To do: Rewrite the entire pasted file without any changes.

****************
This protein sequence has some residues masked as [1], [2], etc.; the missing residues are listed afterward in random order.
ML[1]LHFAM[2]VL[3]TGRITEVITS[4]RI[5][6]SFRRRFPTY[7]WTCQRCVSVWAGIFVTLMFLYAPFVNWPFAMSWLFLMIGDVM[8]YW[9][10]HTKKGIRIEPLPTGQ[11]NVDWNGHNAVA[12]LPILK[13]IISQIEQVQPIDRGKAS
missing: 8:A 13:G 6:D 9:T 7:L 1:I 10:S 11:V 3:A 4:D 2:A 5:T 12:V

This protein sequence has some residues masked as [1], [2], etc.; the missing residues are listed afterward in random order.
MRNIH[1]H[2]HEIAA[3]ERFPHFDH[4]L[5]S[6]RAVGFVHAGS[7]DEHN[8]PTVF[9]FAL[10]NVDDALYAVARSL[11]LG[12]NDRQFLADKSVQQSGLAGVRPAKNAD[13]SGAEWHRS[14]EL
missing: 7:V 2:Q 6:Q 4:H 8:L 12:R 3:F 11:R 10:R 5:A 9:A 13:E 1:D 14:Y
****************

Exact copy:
This protein sequence has some residues masked as [1], [2], etc.; the missing residues are listed afterward in random order.
ML[1]LHFAM[2]VL[3]TGRITEVITS[4]RI[5][6]SFRRRFPTY[7]WTCQRCVSVWAGIFVTLMFLYAPFVNWPFAMSWLFLMIGDVM[8]YW[9][10]HTKKGIRIEPLPTGQ[11]NVDWNGHNAVA[12]LPILK[13]IISQIEQVQPIDRGKAS
missing: 8:A 13:G 6:D 9:T 7:L 1:I 10:S 11:V 3:A 4:D 2:A 5:T 12:V

This protein sequence has some residues masked as [1], [2], etc.; the missing residues are listed afterward in random order.
MRNIH[1]H[2]HEIAA[3]ERFPHFDH[4]L[5]S[6]RAVGFVHAGS[7]DEHN[8]PTVF[9]FAL[10]NVDDALYAVARSL[11]LG[12]NDRQFLADKSVQQSGLAGVRPAKNAD[13]SGAEWHRS[14]EL
missing: 7:V 2:Q 6:Q 4:H 8:L 12:R 3:F 11:R 10:R 5:A 9:A 13:E 1:D 14:Y